On a more positive more, today I put tape over the remaining rust holes (to prevent dirt from getting in) and finally took the car on its first trip in 4 months, about 110 km (from home to school, exactly what I bought it for). The suspension is working fine, there are no longer any sounds that shouldn't be there (the rear axle used to creak, I guess that the missing bottom of the rail above it, which now exists again, had something to do with that), and the engine is working like new. Started on the first try and gets around 6 L/100 km, which isn't much more than the SCP10 did, and which I think is very good for a 17-year-old engine that's already done almost 284,000 km with apparently not the best maintenance.
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Old 10-11-2018, 05:48 PM   #15
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UPDATE: The side skirts actually do flex enough to fit reasonably well, so they will eventually be put back on. "Eventually" being after the winter when there's no longer salt on the roads.

Tomorrow I'm doing the rear right corner, then the front part of the sills, and then the subframe. After that, I'll scrape off the rest of the factory undercoating and apply the asphalt stuff that's worked really well on the SCP10.
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Old 10-12-2018, 03:43 PM   #16
justanotherdrunk
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wow fun project and great job!

i used to mig tig arc and gas weld in the early 80s

great memories
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Old 10-12-2018, 05:57 PM   #17
praivo
 
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Thanks. I've only welded for a while, and I'm still figuring out the correct settings and technique. Actually, the reason I had to learn to MIG weld were, believe it or not, rusted rockers on my other Yaris.

I hope to get my own welder at some point, as the one I've borrowed for this from my dad isn't quite what I wish it were, mainly the current regulation (0 to 160 A in 6 steps isn't really great for body panels), and I'd also just like to have my own complete set of tools that I can use whenever and wherever I want (right now I'm also missing an angle grinder and a compressor that could run my air tools). When it comes to tools, though, I'm a "go big or go home" kind of person, i.e. if I'm going to buy a welder, it's not going to be a crappy $100 transformer, it's going to be a $1000+ all-in-one (MMA/MIG/TIG) inverter that'll do everything I could possibly need, so it's going to take me a while to save enough money for that.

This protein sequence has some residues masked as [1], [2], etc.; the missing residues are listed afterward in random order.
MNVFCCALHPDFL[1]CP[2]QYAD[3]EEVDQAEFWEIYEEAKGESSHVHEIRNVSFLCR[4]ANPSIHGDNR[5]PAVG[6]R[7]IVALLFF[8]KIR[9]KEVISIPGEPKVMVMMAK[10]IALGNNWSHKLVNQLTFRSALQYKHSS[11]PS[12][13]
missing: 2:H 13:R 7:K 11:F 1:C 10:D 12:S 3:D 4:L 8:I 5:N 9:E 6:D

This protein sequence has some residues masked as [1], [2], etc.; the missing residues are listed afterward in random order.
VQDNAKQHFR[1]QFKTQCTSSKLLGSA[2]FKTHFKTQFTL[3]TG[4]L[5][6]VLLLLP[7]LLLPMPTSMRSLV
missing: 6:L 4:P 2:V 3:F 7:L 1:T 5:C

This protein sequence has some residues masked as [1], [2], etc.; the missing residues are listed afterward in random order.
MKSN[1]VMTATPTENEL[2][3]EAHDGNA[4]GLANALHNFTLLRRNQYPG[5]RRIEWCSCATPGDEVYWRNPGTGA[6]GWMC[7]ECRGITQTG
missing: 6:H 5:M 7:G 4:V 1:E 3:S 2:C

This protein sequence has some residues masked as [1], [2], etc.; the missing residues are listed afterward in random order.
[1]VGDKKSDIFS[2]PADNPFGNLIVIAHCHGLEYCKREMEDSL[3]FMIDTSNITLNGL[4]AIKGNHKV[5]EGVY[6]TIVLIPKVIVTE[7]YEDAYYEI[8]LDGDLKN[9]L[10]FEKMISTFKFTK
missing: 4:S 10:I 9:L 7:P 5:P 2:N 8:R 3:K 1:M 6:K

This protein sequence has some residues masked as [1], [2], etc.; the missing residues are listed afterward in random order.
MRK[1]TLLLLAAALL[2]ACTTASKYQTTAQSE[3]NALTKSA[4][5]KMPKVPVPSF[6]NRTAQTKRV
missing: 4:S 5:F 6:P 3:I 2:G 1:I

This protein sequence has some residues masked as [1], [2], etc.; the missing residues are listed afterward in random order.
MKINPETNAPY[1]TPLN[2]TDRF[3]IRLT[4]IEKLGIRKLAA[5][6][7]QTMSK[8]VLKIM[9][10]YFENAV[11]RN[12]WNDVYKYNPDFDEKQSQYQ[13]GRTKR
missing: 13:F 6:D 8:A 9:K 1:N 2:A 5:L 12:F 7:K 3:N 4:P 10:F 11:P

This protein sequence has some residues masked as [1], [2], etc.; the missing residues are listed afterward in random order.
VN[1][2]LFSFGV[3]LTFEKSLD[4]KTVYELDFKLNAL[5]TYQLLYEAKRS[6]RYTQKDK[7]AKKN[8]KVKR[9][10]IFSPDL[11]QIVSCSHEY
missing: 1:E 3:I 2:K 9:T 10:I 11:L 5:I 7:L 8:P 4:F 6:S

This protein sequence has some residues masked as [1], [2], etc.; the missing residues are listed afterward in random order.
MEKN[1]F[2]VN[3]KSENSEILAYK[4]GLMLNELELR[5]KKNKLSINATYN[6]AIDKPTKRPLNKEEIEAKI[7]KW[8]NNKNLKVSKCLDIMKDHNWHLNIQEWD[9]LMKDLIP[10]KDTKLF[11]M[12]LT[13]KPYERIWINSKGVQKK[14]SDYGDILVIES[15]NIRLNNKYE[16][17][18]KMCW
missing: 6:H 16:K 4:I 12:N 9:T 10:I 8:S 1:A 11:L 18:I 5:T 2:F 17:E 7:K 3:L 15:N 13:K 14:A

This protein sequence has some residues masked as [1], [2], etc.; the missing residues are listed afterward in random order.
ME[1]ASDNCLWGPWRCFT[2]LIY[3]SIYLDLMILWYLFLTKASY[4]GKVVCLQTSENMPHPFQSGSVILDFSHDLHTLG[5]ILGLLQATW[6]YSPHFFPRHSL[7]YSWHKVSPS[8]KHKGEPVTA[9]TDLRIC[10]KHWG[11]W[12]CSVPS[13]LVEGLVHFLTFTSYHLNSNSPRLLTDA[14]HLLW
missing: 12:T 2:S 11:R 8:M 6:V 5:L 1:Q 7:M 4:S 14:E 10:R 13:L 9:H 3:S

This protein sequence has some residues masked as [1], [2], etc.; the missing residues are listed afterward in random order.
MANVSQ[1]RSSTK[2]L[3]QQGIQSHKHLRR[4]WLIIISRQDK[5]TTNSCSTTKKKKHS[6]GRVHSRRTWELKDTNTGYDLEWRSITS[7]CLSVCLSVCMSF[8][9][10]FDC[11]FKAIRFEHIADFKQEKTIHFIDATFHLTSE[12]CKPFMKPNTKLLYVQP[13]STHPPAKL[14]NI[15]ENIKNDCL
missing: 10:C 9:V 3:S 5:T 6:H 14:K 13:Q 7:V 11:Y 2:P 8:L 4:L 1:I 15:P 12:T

As for my progress, I didn't finish what I wanted today, because while cleaning I found yet another hole in the floor rail (I'll post a photo tomorrow) and had to fix that first...
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Old 10-16-2018, 04:07 PM   #18
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I don't know what this part of the body is called, but I did know that it was rusted. After a bit of cutting, it looked like this:

Since it was clear that it started to rust in the seams where the individual panels overlap, I decided to try to redesign it slightly so that there's not more than one layer on the bottom.

Making the basic shape:









The front side was a bit more complicated, and my I'm still not very good at making patches, hence the result:



As you can see, I had the wire speed set a bit on the high side - while it's not as pretty (especially in a place like this where I can't grind it flat because I don't have a die grinder and the angle grinder won't fit), I found it easier not to burn through the old metal like this.

The seam sealer I use turned out not to be quite as anti-corrosive as it was supposed to be, that's why I decided to now undercoat the parts both before and after sealing them. Here's the first coat:



While this was drying, I filled the small hole on the top with fiberglass filler. I had already applied rust converter to it the day before to neutralize the rust and prevent it from spreading. The inside of the cavity will be sprayed with oil once I find another way to get the nozzle of my cavity gun in there - couldn't to it from here because the oil would prevent the filler from sticking properly.

After the filler cured I sanded it flush using 80-grit sandpaper. The undercoating had also dried a bit and I could finally apply the seam sealer:



And here it is with the second layer of undercoating applied:





With this done all I needed to do was spray ATF in the cavities accessible from the rear of the car and I could finally put the rear bumper cover back on permanently.



By the way, here's the floor rail mentioned in my previous post. No more pics of this, unfortunately, but there's still at least one more hole in the other rail that I'll need to fix eventually and should even be easier to take photos of.